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Thoracic Disc Prolapses

Prolapse of a thoracic disc is uncommon and may be under-diagnosed due to the fact that examination findings and symptoms are difficult to pin down and not diagnostic of this kind of problem. Conservative treatment is the commonest way of managing these condition and surgery is uncommon. A large number of people have thoracic disc herniations when magnetic resonance imaging has been examined but no symptoms are reported typically so these prolapses can be normal findings.

Symptomatic thoracic disc prolapses are very uncommon and neurological abnormalities on examination from such prolapses are even less common. Lumbar and cervical discectomies are much more common than thoracic discectomies. Disc prolapse may be more effective in causing problems due to the fact that the spinal canal is relatively more narrow in this region and the spinal cord takes up 40 percent of the canal compared to 25 percent in the neck region.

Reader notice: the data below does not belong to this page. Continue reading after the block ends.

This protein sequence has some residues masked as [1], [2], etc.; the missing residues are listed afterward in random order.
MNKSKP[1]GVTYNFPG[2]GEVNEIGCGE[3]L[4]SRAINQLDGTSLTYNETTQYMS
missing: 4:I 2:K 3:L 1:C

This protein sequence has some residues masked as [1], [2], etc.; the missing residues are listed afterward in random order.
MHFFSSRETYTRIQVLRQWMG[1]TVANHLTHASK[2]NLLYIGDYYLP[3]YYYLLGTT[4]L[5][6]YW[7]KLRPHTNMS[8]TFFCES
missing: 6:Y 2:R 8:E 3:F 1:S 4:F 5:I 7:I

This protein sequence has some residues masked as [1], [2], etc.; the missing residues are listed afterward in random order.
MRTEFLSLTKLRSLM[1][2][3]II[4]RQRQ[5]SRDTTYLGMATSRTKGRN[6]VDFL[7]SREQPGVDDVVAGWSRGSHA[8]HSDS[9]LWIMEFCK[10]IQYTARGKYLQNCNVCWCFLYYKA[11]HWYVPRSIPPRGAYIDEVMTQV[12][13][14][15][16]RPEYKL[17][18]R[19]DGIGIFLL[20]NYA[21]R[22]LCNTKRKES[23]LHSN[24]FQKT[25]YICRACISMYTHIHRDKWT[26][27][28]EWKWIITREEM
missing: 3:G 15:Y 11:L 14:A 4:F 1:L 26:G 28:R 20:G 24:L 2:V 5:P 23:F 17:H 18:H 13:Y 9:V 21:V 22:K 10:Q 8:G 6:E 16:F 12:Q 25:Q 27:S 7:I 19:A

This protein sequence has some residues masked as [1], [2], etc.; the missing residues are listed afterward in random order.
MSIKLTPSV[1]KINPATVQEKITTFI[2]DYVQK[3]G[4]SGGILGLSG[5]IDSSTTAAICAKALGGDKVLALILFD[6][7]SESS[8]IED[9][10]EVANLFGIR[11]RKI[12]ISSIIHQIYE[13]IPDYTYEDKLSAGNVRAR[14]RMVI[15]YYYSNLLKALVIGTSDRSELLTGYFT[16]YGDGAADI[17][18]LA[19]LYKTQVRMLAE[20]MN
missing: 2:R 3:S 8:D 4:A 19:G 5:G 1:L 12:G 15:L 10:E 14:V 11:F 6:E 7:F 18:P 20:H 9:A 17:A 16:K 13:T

The location of the herniation of the thoracic disc determines what the effects will be on the patient. Protrusions which bulge centrally can impact the spinal cord and give the symptoms of central cord compression such as increased tone in the muscles of the legs, increased reflexes, gait abnormality and incontinence of the bowel or bladder. If the prolapse is to the side of the centre then the results are weakness of one side with possible pain on the other side. Protrusions which point far to the side result in compression of the nerve root which can give severe pain to one side of the same nature as sciatica. As the outer layers of the disc have a nerve supply a tear in the annulus of the disc can add to the pain problems a person with thoracic disc changes can suffer.

Onset of this kind of pain is often slow although in some cases the person will have performed a physically stressful movement in sport or other energetic activity. A dull local pain in the thoracic area may be the main symptom, although the areas of pain can be referred to the front of the body or up towards the neck and lumbar regions. Nerve root pain will be typically described as severe and often surging or shooting, typically confined to a narrow band around the trunk. Physiotherapy aims to reduce pressure within the disc by improved posture, short periods of rest, moving on to thoracic extension exercises, spinal stabilisation and overall strengthening.

 

Author: Jonathan Blood-Smyth

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